Episode PremiereApril 30, 2014
Show Period1999 - now
Production CompanyNBC, Studios USA Television, Universal Network TV
Cast and Crew
ScreenwriterJulie Martin, Warren Leight
- Mariska Hargitay as Det. Olivia Benson
- Ice-T as Detective Odafin "Fin" Tutuola
- Dann Florek as Captain Donald Cragen
- Richard Belzer as Detective John Munch
- Danny Pino as Detective Nick Amaro
- Kelli Giddish as Detective Amanda Rollins / Kara Bawson
- Christopher Meloni as Detective Elliot Stabler
- Steven Zirnkilton
- B.D. Wong as Dr. George Huang
- Tamara Tunie as Dr. Melinda Warner
- Diane Neal as A.D.A. Casey Novak / Amelia Chase
- Robert John Burke
The action picks up right where it left off, with the SVU team swooping in moments after Lewis commits suicide. Benson, still dazed and splattered in Lewis' blood, rides back with Amaro. The whole unit expresses concern - should they change their story and say that they witnessed the suicide? Murphy says no; Benson will be cleared on the truth and the truth alone.
But it's not that simple. Evidence from the shooting rejects the traditional notion of a suicide - Lewis pulled the trigger with his off hand and Benson's prints are all over the weapon. The ME rules the cause of death "circumstances undetermined" and the investigating officers from Internal Affairs agree. Except IAB wants to help Benson - they can close this case if she admits to acting in self-defense, that's justifiable homicide. Problem is, Benson knows that's not the truth...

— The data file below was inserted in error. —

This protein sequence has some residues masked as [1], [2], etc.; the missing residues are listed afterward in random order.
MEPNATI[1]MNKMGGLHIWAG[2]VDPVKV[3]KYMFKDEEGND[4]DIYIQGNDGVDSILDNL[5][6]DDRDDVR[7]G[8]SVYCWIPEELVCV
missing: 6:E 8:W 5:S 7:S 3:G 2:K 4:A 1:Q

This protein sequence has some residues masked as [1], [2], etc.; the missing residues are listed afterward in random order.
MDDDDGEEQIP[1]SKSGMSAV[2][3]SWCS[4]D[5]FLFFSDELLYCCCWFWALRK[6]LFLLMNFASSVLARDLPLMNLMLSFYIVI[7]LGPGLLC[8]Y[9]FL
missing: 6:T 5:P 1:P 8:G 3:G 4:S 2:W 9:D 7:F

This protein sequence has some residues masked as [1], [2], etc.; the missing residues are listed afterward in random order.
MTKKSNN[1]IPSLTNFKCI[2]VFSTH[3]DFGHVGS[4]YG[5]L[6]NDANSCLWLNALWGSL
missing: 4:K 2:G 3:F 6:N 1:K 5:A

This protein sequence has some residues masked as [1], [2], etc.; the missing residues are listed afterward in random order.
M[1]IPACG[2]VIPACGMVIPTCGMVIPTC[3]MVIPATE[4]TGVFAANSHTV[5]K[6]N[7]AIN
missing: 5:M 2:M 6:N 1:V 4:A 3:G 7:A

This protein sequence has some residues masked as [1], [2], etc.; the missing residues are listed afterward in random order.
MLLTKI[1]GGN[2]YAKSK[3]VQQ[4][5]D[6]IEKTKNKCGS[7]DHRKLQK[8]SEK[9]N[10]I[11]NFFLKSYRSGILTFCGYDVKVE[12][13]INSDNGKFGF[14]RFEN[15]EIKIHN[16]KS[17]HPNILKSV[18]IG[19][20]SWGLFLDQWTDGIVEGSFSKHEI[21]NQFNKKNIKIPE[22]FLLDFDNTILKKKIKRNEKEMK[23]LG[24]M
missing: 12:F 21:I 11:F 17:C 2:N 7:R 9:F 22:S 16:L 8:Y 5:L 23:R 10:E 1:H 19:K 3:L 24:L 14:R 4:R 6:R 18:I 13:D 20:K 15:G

IAB calls in the rest of the squad and everyone complies with objective accounts of the incident - except Amaro who fights vehemently for his partner's innocence. Since this goes against Murphy's decree that SVU maintain a less-is-more approach, the acting captain brings Amaro in and lets loose on his recent past - the deflating marriage, the controversial shooting. The message is clear: tread carefully. IAB issues a similar message to Benson when it release its findings - without sufficient evidence supporting Benson's claim, the case rolls over to the Brooklyn D.A. And given all the bad press concerning NYPD cover-ups, they want to convene a grand jury to investigate Lewis' death.
D.A. Strauss parades a series of witnesses to the stand - including Amelia Cole, the young girl Benson saved - in an effort to prove the possibility that Benson shot Lewis. Although his case carries weight, he worries that isn't enough and pivots, deciding to subpoena witnesses to testify from Lewis' trial, attempting to paint Benson as a cop with a vendetta who uses excessive force. The trick appears to work, but Benson's attorney advises against her going on the stand - no matter what she defends, Lewis' suicide or her beating, she could end up in jail. She expresses her lament to her therapist who pleads with her to stop assigning Lewis credit. After all, Lewis is dead, she's alive - and so is Amelia.
With that, Benson announces she will prepare her retirement paperwork to guarantee her pension should the jury indict her. She finally manages to relax as the grand jury continues with Murphy's testimony. Strauss steers the questioning again and again to Benson's violent tendencies, but Murphy never bites. In fact, he delivers a stirring speech about Lewis' psychotic past - and claims that he ordered Benson to admit perjury to lure out Lewis. This affects the jury and they refuse to indict Benson. She thanks Murphy for his support, even if he managed to stretch the truth. He corrects her - there were two truths, a little one and a big one. He told the big one.
Benson ends her day with a visit to the morgue. She takes one last look at Lewis' corpse... the saga, at long last, comes to an end.